xi) to prevent processing that is likely to cause damage or distress to the data subject or anyone else;
xii) to be notified of a personal data breach which is likely to result in high risk to their rights and freedoms;
xiii) to make a complaint to the ICO; and
xiv) in limited circumstances, receive or ask for their personal data to be transferred to a third party in a structured, commonly used and machine readable format.

Accountability

NE Chambers must implement appropriate technical and organisational measures in an effective manner to ensure compliance with data protection principles.

NE Chambers is responsible for, and must be able to demonstrate compliance with, the data protection principles.

We must therefore apply adequate resources and controls to ensure and to document Data Protection Legislation compliance.

Responsibilities

As the Data Controller, NE Chambers is responsible for establishing policies and procedures in order to comply with data protection law.

Where external companies are used to process personal data on behalf of NE Chambers, responsibility for the security and appropriate use of that data remains with NE Chambers.

Reporting a personal data breach

The Data Protection Legislation requires that we report to the Information Commissioner’s Office (ICO) any personal data breach where there is a risk to the rights and freedoms of the data subject. Where the Personal data breach results in a high risk to the data subject, he/she also has to be notified unless subsequent steps have been taken to ensure that the
risk is unlikely to materialise, security measures were applied to render the personal data unintelligible (e.g. encryption) or it would amount to disproportionate effort to inform the data subject directly. In the latter circumstances, a public communication must be made or an equally effective alternative measure must be adopted to inform data subjects, so that they themselves can take any remedial action.

We have put in place procedures to deal with any suspected personal data breach and will notify data subjects or the ICO where we are legally required to do so. The Data Protection Legislation restricts data transfers to countries outside the EU in order to ensure that the level of data protection afforded to individuals by the GDPR is not undermined. You transfer personal data originating in one country across borders when you transmit or send that data to a different country or view/access it in a different country.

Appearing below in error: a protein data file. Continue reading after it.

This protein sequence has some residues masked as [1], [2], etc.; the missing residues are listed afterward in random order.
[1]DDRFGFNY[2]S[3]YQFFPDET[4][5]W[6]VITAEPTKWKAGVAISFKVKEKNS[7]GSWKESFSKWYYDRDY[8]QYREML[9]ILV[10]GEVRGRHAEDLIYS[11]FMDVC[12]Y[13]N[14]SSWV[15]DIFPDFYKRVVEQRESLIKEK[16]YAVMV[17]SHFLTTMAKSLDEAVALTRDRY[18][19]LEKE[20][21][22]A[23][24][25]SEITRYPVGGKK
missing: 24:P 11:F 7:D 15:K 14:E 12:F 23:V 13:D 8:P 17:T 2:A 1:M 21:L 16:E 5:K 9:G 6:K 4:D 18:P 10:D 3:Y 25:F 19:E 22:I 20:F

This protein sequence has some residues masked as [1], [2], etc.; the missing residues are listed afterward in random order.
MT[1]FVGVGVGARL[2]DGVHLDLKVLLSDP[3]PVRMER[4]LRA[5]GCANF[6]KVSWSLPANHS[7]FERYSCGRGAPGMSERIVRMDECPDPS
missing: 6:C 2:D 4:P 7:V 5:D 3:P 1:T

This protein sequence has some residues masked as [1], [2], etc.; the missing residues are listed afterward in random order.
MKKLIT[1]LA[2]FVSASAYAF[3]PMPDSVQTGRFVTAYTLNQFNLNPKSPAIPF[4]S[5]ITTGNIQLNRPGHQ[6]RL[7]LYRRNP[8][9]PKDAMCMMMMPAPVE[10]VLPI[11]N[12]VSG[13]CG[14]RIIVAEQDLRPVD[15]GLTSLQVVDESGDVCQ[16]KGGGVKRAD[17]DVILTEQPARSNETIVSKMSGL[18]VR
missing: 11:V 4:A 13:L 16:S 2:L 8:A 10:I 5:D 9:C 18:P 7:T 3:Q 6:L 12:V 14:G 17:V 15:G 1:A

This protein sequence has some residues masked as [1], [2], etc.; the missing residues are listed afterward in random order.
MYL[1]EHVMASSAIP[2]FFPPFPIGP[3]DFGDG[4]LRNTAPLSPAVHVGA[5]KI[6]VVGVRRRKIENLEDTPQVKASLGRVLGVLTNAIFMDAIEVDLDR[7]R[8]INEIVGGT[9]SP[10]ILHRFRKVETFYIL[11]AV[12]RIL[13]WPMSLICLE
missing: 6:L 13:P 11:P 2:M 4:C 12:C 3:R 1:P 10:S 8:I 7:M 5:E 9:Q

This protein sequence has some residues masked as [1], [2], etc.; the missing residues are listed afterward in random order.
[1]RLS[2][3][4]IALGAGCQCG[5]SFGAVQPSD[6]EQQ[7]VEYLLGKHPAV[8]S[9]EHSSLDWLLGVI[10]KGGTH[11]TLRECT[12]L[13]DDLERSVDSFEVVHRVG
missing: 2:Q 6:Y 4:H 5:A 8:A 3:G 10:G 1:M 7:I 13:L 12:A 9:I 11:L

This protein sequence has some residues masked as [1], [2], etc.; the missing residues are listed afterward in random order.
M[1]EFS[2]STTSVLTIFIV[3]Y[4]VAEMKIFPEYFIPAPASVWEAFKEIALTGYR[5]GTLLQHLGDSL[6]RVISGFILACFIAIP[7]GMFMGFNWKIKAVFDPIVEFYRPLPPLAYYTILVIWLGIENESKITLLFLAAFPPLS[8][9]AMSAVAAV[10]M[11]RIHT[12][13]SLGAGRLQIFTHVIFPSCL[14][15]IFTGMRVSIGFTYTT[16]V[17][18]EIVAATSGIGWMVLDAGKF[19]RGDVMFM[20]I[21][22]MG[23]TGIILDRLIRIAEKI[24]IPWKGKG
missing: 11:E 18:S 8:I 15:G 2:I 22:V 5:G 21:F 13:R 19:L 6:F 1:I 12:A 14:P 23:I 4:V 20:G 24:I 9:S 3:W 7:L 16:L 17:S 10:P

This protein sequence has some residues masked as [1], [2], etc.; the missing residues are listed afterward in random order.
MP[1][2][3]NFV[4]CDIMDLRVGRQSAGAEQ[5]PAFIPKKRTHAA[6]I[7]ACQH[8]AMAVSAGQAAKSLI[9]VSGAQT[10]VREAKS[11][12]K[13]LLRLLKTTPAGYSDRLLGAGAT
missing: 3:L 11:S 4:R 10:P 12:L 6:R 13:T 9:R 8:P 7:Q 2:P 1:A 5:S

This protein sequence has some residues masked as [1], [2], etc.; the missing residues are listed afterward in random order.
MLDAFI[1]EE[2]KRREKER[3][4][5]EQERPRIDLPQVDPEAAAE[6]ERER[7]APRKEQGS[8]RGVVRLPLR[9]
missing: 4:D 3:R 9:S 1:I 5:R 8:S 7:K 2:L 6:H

The Data Protection Legislation requires us to keep full and accurate records of all our data processing activities. You must keep and maintain accurate corporate records reflecting our processing, including records of data subjects’ Consents and procedures for obtaining Consents, where Consent is the legal basis of processing.

We are required to ensure that all staff undergo adequate training to enable them to comply with data protection law.

The right to object to direct marketing must be explicitly offered to the data subject in an intelligible manner so that it is clearly distinguishable from other information.

Sharing Personal Data

Some bodies have a statutory power to obtain information. You should seek confirmation of any such power before disclosing personal data in response to a request. Further, without a warrant, the police have no automatic right of access to records of
personal data, though voluntary disclosure may be permitted for the purposes of preventing/detecting crime or for apprehending offenders.

Changes to this policy

We reserve the right to change this policy at any time without notice to you so please check regularly to obtain the latest copy. This policy was approved on 13th Nov 2019. It will be reviewed in October 2021.